Gone With The Wind (1939)

A review by Shlomoh Sherman
October 3, 2014

Gone with the Wind (1939)
Directors: Victor Fleming, George Cukor (uncredited)
Writers: Margaret Mitchell (story), Sidney Howard (screen play)
Stars: Clark Gable, Vivien Leigh, Thomas Mitchell, Olivia de Havilland, Leslie Howard
Plot: A manipulative Southern belle carries on a turbulent affair with a blockade runner during the American Civil War.
Plot Keywords: love - plantation - barbecue - widow - american civil war Taglines: For the thousands who remember its unparalleled drama, action and romance! For the new thousands to whom the wonders will be revealed for the first time! Breathtaking spectacle, inspired acting by the greatest cast ever assembled! The screen's most exciting love story! The most-talked about picture ever made! [reissue] See more »
Genres: Drama - Romance - War
Certificate: TV-PG
Official Sites: Warner Bros. [United States]
Country: USA
Language: English
Release Date: January 17, 1940 (USA)
Also Known As: Lo que el viento se llevó
Filming Locations: Agoura Hills, California, USA
Box Office:
Budget: $3,977,000 (estimated)
Opening Weekend: $1,192,593 (USA) (June 26, 1998)
Gross: $198,655,278 (USA) (November 13, 1998)
Company Credits:
Production Co: Selznick International Pictures, Metro-Goldwyn-Mayer (MGM)
Technical Specs:
Runtime: 238 min - 223 min (1969 re-release) - 234 min (1985 re-release) - 224 min (1994 re-release) - 233 min (1989 re-release) - 226 min (copyright length)
Sound Mix: 3 Channel Stereo (Western Electric Sound System) (5.0 Surround Sound) (L-R)
Color: Color (Technicolor)

Most people about to read this review are already thinking, "What CHUTSPAH this guy has, even THINKING of reviewing one of the greatest movies ever made, the Oscar winner for best film of the year in 1939. After all, what do I tell people who ask me about a so-so movie that I have seen? I tell them to just relax and enjoy the move and don't expect GONE WITH THE WIND.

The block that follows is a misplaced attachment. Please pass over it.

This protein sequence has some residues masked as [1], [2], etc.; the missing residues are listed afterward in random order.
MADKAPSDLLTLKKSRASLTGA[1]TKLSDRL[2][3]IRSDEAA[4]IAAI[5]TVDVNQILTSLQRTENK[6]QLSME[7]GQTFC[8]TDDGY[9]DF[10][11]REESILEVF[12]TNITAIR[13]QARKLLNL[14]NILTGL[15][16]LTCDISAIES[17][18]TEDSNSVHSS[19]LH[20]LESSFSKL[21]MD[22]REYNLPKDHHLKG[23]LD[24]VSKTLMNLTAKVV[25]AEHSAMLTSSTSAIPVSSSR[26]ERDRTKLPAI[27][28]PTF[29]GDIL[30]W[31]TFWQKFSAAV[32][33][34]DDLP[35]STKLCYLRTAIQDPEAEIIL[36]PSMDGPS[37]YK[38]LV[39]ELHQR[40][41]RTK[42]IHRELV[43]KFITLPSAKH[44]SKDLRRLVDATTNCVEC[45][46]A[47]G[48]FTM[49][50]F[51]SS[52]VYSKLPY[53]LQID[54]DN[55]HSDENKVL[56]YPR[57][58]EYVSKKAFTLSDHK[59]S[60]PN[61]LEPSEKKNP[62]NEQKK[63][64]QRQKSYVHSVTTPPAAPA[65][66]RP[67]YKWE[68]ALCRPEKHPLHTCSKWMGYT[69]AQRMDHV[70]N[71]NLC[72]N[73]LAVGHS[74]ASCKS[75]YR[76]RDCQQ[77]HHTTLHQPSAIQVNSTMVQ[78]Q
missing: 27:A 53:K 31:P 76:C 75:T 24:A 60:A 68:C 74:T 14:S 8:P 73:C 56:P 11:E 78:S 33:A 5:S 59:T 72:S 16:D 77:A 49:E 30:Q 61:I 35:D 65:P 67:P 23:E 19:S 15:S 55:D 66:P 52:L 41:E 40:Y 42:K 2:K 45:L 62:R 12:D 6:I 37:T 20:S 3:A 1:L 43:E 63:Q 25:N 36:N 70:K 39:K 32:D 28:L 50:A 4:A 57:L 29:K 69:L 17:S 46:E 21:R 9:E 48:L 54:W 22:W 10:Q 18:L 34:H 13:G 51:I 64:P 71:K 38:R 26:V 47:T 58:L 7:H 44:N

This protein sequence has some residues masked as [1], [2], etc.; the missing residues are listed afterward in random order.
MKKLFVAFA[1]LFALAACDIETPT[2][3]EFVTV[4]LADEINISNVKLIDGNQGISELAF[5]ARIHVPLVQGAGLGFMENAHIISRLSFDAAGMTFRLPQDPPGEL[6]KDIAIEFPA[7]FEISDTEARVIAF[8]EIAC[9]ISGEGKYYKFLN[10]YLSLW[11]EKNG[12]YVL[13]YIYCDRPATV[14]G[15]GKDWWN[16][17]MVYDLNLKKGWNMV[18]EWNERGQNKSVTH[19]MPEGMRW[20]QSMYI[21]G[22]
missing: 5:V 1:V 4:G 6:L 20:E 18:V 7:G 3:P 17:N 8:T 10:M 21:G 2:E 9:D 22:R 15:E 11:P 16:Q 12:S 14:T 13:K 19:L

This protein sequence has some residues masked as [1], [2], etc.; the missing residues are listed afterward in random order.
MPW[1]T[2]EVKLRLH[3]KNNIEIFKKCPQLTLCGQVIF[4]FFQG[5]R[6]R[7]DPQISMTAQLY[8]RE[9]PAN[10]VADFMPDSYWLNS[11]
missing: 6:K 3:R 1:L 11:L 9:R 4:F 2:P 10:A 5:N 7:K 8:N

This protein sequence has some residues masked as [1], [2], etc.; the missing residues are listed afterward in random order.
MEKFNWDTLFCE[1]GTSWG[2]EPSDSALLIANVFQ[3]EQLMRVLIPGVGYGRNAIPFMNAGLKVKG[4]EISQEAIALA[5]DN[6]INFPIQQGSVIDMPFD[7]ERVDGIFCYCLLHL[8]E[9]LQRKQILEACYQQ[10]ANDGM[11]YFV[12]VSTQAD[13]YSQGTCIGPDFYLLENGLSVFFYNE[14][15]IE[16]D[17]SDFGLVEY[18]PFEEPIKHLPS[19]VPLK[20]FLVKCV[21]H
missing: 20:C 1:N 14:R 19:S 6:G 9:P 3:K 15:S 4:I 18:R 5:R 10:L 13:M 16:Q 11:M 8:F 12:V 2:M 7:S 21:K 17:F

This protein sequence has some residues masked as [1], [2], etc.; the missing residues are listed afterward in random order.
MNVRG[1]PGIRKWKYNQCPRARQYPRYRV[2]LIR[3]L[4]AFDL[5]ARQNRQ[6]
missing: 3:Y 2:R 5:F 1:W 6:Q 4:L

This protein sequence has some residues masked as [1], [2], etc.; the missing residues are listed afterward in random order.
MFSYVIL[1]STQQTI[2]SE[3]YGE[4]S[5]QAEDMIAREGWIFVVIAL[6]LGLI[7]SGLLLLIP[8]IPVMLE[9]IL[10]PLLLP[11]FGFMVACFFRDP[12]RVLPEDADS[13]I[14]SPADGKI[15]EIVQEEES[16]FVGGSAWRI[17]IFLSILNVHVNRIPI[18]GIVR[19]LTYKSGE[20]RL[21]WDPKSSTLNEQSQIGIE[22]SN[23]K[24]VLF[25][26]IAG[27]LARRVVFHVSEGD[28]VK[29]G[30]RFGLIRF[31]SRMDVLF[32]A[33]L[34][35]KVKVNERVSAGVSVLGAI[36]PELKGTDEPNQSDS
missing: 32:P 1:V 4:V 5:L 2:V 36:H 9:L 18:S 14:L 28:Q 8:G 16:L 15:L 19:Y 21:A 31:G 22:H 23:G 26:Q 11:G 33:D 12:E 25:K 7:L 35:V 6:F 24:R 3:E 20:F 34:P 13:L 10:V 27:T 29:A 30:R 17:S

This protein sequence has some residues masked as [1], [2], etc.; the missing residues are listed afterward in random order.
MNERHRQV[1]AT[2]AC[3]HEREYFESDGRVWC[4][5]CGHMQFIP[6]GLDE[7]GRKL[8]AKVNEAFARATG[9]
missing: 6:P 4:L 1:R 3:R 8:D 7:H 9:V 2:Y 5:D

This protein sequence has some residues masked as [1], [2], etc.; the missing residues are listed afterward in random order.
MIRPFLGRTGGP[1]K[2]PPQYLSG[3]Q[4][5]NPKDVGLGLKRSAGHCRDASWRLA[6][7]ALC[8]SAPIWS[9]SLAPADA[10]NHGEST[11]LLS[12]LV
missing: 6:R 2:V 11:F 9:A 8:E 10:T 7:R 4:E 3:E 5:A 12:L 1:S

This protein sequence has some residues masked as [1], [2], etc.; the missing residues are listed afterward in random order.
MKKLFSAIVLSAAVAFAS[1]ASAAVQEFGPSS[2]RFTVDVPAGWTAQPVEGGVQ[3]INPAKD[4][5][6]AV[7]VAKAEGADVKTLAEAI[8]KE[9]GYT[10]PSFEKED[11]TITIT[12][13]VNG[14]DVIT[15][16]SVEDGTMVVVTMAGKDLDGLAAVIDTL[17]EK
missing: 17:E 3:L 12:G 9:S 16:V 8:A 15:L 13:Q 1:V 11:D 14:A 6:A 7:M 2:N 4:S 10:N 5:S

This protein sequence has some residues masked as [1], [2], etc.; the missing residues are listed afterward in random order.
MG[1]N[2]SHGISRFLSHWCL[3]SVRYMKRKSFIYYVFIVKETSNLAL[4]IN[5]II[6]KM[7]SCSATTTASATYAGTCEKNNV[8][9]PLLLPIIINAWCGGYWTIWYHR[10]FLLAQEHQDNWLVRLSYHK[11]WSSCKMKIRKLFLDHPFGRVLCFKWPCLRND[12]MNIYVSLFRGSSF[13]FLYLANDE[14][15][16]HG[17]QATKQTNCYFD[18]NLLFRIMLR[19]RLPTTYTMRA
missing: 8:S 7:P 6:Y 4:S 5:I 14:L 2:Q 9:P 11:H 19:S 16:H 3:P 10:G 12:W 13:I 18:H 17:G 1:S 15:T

You may be right. It may be CHUTSPAH on my part but having seen it before several times, and seeing it agin last night, several things are fresh in my mind and I want to comment on them. So please bear with me, and PLEASE send me feedback, good or bad, and suggestions if you have any.

I think I am primarily attracted to GONE WITH THE WIND because I am a Civil War buff and I enjoy seeing any wellmade movie about the conflict that nearly tore our country apart and whose affects are still with us today to a degree, not only because slavery remains a thorn in the side of American history but because in order to ensure its continuance, South Carolina, Mississippi, Florida, Alabama, Georgia, Louisiana, Texas declared themselves no longer part of the United States. Just three months after Lincoln´s election, and a month before his inauguration, seven states had left the Union. Later Virginia, Arkansas, North Carolina, and Tennessee joined in the secession. It is now a century and a half later and there are still political voices calling for secession although that is no longer a real possibility. During and after the Civil War, president Lincoln so strengthened the federal goverment that any state trying to leave the Union now would be stopped very firmly and very quickly. The voices advocating leaving the Union have been raised only after the election of a black president which I find very interesting and telling.

Towards the beginning of the movie, the citizens of Georgia are seen jubilant over the news of the outbreak of hostilities and eager to join the fight which they expect they will win after only a few months and then be able to continue with their lifestyle and their peculiar institution.

The movie follows the lives of several closely related people during and after the war.

Clark Gable plays the mercenary opportunist anti-hero, Rhett Butler who is at his most charming. It's easy to see why Gable was a top sexy movie idol for women of the 1930s generation. He plays the part perfectly. Rhett considers the eldest daughter of Gerald O'Hara, Scarlett, to be flirtatious and silly. But after the war, he falls in love with her. As reviewer Rbverhoef, rbverhoef@hotmail.com, The Hague, Netherlands, states, he loves her "mainly because they are much the same. They both think the world is there for them."

The O'Haras are the owners of one of the finest plantations in Georgia, Tara, and Scarlett is actually the main focus of the film. We watch her growth from that of a silly girl to a self-protective scheming woman who uses men for her own survival and rise through the social strata.